Obereggen at 50
The story of a small, sleepy mountain village at the foot of the Latemar massif, sporadic visitors in summer and a few young men who realised their vision with both confidence and energy: Obereggen can now tell a tale of perseverance and innovative spirit, of cohesion and a sense of responsibility – one that goes back 50 years!
Many initially ridiculed the eleven founders of Obereggen AG for their idea, some even called them megalomaniacs – yet nothing could dissuade them from their plan to boost tourism in Obereggen with a ski resort. This was what they had set out to do, and they pursued their goal with both resolve and conviction. The first lift started operating in 1972 and its success was followed by many more: the construction of further lifts in 1975 and 1977 soon saw Obereggen and thus the entire Val d’Ega enjoying an impressive economic boom. Finally, many young people who up until the 1970s had had to leave their homeland in search of better prospects elsewhere were also able to find employment here: the ski industry helped revive the area below the Latemar massif, turning it into a popular visitor destination, in winter and – increasingly – in summer.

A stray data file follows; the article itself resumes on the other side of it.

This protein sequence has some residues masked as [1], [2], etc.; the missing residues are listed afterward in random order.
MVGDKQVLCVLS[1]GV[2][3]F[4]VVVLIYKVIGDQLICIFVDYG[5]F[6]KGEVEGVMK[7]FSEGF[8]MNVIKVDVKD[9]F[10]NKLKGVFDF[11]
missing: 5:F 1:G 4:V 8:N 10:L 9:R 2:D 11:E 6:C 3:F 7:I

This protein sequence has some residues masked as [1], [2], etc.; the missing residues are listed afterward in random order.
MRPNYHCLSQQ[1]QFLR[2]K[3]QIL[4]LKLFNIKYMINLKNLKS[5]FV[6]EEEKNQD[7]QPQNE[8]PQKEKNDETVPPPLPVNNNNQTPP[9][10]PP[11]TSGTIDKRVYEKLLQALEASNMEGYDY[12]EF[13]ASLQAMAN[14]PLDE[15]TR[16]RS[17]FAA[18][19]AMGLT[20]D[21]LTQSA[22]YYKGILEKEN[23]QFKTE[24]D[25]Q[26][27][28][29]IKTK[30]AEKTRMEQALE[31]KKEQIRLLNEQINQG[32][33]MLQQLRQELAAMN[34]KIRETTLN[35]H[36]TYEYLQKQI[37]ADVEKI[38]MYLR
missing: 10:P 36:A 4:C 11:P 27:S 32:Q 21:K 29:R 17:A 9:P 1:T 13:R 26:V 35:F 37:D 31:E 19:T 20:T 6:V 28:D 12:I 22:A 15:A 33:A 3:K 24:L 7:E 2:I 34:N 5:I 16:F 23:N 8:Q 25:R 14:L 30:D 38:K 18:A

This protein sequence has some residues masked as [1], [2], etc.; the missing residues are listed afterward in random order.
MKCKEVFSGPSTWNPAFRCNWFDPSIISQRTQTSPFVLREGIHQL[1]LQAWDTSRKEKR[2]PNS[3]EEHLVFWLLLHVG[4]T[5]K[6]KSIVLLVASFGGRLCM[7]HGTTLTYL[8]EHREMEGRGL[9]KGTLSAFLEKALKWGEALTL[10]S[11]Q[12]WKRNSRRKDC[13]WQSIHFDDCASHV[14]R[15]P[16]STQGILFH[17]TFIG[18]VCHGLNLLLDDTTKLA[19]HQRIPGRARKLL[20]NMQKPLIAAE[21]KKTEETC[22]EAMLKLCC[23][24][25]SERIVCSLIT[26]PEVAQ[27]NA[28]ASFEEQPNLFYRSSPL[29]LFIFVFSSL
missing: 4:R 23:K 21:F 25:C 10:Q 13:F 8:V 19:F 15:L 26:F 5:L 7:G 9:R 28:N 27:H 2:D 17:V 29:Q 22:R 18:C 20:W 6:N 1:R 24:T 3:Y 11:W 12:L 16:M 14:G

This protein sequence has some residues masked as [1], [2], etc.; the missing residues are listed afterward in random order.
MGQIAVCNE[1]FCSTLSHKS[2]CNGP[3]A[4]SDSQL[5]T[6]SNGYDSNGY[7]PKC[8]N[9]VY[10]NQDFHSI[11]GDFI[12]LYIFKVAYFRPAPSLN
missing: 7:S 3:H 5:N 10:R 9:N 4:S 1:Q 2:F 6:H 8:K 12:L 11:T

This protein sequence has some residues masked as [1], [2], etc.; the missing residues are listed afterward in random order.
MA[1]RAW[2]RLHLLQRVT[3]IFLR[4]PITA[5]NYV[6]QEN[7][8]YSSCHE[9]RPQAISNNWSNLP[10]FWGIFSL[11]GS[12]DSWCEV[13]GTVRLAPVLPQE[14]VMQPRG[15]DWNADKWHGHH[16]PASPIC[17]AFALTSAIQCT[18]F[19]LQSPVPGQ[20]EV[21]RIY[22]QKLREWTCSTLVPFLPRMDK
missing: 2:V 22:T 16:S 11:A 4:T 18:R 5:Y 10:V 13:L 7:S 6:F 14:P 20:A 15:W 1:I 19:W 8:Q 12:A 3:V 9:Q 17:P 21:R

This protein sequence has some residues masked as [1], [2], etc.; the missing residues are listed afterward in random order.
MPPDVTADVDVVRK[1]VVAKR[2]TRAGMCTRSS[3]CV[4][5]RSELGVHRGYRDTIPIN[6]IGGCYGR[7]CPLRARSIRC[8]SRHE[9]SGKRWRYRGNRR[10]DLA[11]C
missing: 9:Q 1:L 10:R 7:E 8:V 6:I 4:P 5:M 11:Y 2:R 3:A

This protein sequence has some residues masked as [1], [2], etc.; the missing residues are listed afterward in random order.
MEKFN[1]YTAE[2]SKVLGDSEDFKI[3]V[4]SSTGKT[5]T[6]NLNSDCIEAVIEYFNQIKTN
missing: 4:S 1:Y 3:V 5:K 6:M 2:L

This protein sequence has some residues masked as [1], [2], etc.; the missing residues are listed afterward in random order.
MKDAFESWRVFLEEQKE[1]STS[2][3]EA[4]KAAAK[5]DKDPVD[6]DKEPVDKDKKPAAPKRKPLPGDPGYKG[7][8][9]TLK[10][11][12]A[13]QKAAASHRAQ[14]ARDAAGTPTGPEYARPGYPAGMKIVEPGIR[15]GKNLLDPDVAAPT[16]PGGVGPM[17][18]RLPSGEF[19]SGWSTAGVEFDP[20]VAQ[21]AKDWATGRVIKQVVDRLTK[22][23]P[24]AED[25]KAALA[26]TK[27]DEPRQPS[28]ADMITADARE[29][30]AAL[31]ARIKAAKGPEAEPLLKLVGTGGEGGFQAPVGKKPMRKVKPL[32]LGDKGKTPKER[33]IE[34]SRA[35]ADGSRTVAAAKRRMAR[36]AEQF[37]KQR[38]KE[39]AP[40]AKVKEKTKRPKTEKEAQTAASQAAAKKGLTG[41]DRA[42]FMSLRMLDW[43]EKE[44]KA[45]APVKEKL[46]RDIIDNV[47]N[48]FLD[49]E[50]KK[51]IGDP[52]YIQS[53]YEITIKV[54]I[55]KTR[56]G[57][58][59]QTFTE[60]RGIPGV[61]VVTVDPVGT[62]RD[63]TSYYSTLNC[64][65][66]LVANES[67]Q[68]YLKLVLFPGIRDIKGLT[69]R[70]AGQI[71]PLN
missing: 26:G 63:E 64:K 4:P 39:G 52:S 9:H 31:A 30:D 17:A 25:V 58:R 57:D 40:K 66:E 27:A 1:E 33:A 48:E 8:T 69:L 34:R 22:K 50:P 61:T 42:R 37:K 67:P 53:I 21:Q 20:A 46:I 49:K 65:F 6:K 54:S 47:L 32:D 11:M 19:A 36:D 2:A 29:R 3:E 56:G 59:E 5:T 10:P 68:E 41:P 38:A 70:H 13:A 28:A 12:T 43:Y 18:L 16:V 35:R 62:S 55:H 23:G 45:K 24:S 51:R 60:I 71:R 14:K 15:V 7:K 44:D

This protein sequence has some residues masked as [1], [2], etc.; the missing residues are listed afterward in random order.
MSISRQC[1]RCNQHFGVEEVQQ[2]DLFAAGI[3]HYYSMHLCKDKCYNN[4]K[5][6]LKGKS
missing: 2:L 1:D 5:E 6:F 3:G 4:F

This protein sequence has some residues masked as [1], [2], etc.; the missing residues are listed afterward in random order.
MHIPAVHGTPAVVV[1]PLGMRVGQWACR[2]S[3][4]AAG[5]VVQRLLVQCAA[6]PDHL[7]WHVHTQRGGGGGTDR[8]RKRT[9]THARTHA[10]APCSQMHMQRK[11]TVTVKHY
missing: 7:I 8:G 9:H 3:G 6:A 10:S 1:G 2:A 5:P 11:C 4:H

Far-sighted yet close to nature
The ski area was actively and constantly developed, with Obereggen also witnessing the first attempts at full artificial snow cover in 1980. The ski area has also however demonstrated its pioneering role with regard to lift systems: Obereggen was the site of Italy's first automatic four-seater chairlift, opened in 1985, its first fixed four-seater chairlift, in 1987 and its first conveyor belt for skiers, in 1990.
Today, Obereggen is known far and wide for its perfectly groomed ski slopes offering guaranteed snow, as well as its rich and varied hiking trails. Moreover, every December sees a part of the European Cup staged on Obereggen’s Maierl piste, with numerous enthusiastic spectators in attendance.
While some 50 years ago the only inn in the village of Obereggen could offer20 beds, there are now twenty establishments providing accommodation, with some 850 beds between them. The attitude of the valley’s inhabitants to the natural world around them remains however unchanged: its preservation is a particular concern, with respect for local flora and fauna and their respective habitats always of paramount importance in all projects and endeavours – future generations should after all also be able to delight in the uniqueness of the Latemar, a World Natural Heritage site.